DSTC: definition, function, operating principle, and causes of failure

DSTC: definition, function, operating principle, and causes of failure

DSTC, which stands for Dynamic Stability & Traction Control, is a system installed on Volvo cars. It first appeared on the Volvo S80 saloon released in 1998. This system plays a major role in vehicle safety; it improves handling and maneuverability and helps to avoid skidding and wheel slipping.

How DSTC operates

Maintaining the stability is achieved by comparing the driver’s intended direction with the actual direction of the car. In order to determine the correct path, a processor uses the data on the steering wheel angle, pressure in the brake system, and position of the brake light switch. To assess the actual driving direction, other parameters are taken into account: the speed of the wheels, yaw rate, and centrifugal force.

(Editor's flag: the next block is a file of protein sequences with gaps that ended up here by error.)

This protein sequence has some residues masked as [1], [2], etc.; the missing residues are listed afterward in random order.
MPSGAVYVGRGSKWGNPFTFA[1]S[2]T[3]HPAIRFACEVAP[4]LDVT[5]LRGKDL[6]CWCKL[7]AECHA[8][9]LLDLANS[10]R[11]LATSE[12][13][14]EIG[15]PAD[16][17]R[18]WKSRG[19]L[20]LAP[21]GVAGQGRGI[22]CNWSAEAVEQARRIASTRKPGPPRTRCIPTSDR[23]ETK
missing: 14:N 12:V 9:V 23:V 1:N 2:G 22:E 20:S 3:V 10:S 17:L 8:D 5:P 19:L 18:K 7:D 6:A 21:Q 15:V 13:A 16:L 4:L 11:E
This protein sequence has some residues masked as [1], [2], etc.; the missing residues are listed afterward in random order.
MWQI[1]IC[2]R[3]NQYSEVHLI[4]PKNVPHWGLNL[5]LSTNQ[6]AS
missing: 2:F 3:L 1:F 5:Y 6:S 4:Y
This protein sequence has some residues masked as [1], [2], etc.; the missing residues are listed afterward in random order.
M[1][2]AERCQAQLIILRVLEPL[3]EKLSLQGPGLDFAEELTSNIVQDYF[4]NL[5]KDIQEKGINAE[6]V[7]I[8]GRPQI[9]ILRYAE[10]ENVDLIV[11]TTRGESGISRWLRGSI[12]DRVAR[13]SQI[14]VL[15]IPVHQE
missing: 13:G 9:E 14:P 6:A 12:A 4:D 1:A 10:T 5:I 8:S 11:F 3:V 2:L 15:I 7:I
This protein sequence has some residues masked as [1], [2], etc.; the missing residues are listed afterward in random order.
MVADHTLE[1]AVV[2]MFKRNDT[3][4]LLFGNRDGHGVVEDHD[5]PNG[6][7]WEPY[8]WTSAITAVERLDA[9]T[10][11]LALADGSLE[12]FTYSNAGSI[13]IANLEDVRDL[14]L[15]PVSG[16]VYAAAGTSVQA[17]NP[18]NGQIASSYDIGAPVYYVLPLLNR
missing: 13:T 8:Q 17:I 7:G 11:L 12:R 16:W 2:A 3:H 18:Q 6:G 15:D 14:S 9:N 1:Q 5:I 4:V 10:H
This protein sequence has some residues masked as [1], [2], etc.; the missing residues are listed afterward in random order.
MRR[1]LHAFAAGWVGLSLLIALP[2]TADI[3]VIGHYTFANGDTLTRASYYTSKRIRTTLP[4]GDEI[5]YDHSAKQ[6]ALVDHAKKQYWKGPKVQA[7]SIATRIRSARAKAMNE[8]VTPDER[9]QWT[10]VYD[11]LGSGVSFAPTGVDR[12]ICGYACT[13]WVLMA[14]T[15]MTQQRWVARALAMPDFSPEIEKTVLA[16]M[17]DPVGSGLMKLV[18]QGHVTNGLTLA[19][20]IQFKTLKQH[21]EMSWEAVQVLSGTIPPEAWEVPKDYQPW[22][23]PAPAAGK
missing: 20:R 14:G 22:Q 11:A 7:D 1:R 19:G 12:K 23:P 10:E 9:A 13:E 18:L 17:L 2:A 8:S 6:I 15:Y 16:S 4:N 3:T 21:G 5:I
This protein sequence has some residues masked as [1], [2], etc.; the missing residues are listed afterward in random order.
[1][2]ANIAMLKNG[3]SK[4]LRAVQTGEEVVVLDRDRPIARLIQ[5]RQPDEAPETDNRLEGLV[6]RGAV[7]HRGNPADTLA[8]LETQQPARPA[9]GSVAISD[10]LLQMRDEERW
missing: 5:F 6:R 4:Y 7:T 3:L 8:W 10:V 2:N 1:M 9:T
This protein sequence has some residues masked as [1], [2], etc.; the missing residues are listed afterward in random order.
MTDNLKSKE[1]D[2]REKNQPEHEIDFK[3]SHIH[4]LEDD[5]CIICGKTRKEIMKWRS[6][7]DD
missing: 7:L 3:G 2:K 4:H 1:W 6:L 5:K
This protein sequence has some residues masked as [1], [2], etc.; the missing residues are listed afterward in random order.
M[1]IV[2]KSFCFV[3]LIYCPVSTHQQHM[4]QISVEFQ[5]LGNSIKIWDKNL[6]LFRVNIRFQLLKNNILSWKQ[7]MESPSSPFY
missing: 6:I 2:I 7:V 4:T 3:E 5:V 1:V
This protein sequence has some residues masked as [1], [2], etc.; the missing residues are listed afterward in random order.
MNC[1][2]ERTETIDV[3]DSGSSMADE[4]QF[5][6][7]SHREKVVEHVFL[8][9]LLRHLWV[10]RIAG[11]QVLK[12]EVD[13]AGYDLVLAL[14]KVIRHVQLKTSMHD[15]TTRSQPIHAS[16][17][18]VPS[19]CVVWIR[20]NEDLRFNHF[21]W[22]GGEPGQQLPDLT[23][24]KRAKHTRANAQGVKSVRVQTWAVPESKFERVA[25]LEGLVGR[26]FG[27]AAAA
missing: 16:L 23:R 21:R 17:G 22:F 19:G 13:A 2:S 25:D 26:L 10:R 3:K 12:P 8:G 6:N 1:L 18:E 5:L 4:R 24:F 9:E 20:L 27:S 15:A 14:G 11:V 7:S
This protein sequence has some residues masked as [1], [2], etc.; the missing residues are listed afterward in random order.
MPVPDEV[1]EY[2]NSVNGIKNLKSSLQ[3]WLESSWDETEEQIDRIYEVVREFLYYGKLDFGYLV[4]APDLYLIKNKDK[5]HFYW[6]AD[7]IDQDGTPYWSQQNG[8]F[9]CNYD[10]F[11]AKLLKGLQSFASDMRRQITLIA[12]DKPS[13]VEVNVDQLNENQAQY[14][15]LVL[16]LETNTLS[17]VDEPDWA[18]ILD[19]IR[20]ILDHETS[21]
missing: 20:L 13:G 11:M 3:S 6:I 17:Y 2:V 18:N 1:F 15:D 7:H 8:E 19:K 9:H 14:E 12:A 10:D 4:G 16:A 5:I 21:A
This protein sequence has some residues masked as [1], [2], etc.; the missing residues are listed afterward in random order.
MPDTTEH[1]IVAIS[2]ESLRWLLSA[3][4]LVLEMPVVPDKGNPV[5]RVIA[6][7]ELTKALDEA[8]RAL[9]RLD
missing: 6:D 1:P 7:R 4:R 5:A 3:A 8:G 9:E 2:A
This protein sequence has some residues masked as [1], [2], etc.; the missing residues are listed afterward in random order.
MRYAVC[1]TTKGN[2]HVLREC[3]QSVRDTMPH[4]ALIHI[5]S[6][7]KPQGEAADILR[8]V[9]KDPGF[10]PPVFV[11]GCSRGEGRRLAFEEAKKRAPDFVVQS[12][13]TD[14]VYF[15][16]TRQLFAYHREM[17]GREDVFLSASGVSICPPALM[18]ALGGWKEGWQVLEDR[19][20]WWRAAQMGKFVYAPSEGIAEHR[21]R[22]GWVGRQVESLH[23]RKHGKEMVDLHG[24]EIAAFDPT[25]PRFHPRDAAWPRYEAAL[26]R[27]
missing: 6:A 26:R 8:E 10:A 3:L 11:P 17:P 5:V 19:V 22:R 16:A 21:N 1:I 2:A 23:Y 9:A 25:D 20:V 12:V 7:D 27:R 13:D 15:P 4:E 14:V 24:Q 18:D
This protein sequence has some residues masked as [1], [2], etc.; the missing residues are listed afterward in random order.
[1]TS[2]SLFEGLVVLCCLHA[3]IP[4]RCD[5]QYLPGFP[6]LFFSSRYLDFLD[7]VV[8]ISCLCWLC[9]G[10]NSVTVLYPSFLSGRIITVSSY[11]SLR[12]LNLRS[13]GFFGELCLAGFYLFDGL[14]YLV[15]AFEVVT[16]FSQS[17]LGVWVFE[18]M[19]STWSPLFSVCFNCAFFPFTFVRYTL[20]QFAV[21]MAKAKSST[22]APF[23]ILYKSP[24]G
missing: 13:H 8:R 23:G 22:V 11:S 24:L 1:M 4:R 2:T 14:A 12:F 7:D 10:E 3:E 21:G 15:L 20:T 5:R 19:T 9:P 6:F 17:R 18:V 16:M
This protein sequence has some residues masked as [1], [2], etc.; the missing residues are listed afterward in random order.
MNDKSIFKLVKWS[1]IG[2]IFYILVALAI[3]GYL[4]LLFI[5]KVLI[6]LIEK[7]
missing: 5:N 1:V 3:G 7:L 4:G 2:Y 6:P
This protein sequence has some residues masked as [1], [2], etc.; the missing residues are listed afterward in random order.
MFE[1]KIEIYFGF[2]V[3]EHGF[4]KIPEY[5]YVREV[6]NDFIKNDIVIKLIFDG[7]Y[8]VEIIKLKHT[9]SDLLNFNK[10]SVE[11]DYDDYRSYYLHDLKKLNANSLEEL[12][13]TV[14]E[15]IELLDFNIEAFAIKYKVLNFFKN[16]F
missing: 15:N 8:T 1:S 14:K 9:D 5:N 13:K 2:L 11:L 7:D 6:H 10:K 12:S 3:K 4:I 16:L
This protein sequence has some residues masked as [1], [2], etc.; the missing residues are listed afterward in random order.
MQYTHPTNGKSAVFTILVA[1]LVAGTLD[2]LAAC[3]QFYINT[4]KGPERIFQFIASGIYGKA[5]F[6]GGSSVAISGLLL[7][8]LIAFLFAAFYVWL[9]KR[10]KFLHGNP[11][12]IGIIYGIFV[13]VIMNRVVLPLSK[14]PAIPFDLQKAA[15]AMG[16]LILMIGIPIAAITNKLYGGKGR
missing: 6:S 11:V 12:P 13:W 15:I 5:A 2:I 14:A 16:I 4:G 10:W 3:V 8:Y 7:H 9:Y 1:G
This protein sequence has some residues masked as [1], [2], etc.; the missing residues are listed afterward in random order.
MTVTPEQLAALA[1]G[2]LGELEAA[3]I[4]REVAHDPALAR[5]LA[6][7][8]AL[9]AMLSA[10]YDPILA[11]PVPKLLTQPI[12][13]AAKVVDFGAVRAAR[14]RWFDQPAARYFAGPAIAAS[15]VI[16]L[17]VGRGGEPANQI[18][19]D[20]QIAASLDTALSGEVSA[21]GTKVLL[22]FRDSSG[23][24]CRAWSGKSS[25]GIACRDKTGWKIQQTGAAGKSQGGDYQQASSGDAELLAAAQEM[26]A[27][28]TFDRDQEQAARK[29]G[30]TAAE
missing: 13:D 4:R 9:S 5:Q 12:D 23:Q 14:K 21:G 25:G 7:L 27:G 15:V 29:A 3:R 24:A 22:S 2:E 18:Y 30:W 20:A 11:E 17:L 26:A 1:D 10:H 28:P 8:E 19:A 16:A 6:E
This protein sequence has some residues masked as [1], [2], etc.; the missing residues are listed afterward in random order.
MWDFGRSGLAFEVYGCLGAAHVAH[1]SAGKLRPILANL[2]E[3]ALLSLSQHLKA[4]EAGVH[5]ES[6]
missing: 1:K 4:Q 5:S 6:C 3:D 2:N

If necessary, the system activates the brakes to get the car back on its intended path. Also, for this end, it can reduce the engine torque by changing the amount of injected fuel.

The system is always switched on and cannot be turned off. However, the driver can engage the Sport mode, where the system allows him, for example, to use “controlled skidding”.

Popular Volvo models equipped with DSTC

  • V60 I, II;
  • S80 I, II; 
  • V70 II, III;
  • S60 I, II;
  • V90 Cross Country.

Causes of DSTC malfunctions

  • The steering wheel angle sensor often breaks down.
  • The wheel speed sensors become soiled.
  • The wires can become damaged.

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